Sad but also not-sad to hear of Billy Graham’s death this morning – if ever there was someone who had “the sting” in perspective… Feels like the right time to post this wonderful anecdote from his grandson Tullian Tchividjian’s One Way Love:

One-way love is often what distinguishes a warm household from a cold one. Children often move across the country to get away from a toxic home life where two-way conditionality has come to rule the roost via the judgments of parents and other siblings. A house full of conditions feels like a prison. Rules are one thing—take out the trash; don’t hit your brother. They govern the day-to-day and protect us from one another. Conditions are different and more emotional in nature. “If you really loved us, then you wouldn’t spend so much time with those people.” “We will approve of whatever career choice you make, provided it’s between medicine, law, and business.” “Why can’t you be more like your sister?” Even small differences between family members can be the source of tremendous friction. Yet grace has the power to bind generations together.

I am fortunate to have experienced the power of one-way love not just from my parents but my grandparents as well. In fact, whenever people learn that I was kicked out of the house at sixteen, they invariably ask how my grandparents responded. What they usually mean is “How did Billy and Ruth Graham respond to actual sin in their midst?” People looked up to them, not just as spiritual leaders, but as role models for how to raise godly children and grandchildren. “Weren’t you shaming the family name?” The truth is, my grandparents never said a single word to me about getting my act together. They never pulled me aside at a family gathering and told me about how I needed to submit myself to Jesus, etc. Never. Only God knows what they were thinking or feeling, but I never picked up on a shred of judgment from them. They treated me exactly the opposite as how I deserved to be treated.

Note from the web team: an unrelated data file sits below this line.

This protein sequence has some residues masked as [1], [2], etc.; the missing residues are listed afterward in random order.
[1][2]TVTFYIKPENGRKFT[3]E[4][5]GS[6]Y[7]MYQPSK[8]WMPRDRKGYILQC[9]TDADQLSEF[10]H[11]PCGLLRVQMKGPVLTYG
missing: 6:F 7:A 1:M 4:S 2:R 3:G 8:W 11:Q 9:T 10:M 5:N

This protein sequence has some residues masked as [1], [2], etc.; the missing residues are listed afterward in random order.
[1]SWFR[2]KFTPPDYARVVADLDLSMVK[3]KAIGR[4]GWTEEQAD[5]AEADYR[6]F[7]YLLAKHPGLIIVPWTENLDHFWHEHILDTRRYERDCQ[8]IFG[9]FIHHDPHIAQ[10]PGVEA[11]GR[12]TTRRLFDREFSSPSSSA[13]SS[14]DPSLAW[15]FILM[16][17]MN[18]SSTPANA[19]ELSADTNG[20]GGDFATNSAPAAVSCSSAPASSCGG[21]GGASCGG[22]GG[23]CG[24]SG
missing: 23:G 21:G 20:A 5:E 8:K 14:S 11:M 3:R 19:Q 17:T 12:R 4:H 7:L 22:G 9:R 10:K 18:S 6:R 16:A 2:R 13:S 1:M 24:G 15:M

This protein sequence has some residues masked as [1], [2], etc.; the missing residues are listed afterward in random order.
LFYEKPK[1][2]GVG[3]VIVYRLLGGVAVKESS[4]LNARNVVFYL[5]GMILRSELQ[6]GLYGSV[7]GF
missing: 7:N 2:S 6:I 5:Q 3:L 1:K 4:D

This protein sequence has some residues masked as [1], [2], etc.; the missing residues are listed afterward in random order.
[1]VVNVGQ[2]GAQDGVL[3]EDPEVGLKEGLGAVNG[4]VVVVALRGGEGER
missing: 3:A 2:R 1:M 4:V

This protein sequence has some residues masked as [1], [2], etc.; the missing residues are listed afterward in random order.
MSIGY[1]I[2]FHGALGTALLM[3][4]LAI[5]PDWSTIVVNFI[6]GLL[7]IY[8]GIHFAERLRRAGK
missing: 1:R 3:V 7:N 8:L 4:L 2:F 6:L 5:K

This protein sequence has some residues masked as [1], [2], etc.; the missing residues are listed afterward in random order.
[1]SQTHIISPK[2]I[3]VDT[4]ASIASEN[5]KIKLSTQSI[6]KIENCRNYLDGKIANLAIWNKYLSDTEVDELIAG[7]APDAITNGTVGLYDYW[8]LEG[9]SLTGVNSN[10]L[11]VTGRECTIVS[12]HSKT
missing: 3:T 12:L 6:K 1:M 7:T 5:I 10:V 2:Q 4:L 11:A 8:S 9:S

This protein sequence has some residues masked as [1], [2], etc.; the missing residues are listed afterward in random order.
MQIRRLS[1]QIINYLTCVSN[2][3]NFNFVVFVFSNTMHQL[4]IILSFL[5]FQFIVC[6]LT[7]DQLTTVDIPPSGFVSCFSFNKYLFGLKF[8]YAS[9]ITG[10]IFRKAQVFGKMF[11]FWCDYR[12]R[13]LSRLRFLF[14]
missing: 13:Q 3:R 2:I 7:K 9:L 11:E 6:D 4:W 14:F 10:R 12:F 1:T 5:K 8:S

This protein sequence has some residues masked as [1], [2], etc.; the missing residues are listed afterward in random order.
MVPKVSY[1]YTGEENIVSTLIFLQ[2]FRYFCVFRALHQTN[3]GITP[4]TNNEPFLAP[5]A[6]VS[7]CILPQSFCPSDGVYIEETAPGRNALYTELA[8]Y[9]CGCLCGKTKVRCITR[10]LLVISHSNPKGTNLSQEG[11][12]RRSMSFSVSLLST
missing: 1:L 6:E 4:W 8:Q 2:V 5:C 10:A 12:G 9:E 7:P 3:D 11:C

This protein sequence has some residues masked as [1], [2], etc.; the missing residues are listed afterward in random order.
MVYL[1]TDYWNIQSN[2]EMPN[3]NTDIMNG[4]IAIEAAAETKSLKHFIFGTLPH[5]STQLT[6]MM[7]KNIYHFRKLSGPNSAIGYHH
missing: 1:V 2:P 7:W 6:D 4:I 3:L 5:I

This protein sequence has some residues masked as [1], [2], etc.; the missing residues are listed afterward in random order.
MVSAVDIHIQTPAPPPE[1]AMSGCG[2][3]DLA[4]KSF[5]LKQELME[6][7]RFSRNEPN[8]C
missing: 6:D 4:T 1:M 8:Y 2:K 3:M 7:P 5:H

For example, I wore earrings back in those days. One in the left, and one in the right. It used to drive my parents nuts. Every time my grandmother—Ruth Graham—came down to visit, she would bring me a fresh set of earrings to wear! They were always funny. At Christmastime, she would bring me ornament earrings and make me put them in and take a picture. At Thanksgiving, she brought fork and knife earrings, and she took a picture. She made light of it. She wasn’t making fun of me. She was saying, “This isn’t that big of a deal. He’s going to grow out of it.” It may sound pretty trivial, but it meant the world to me. Everyone else was on my case, and instead of giving me one more thing to rebel against, my grandparents drew me in closer. (pg 151-52)

See also: Carrie’s post about The Crown from last week. And this momentous meeting of the minds in 1968. And bubblegum maestro Tommy James’ jaw-dropping testimony about the man’s influence on his hit “Sweet Cherry Wine.”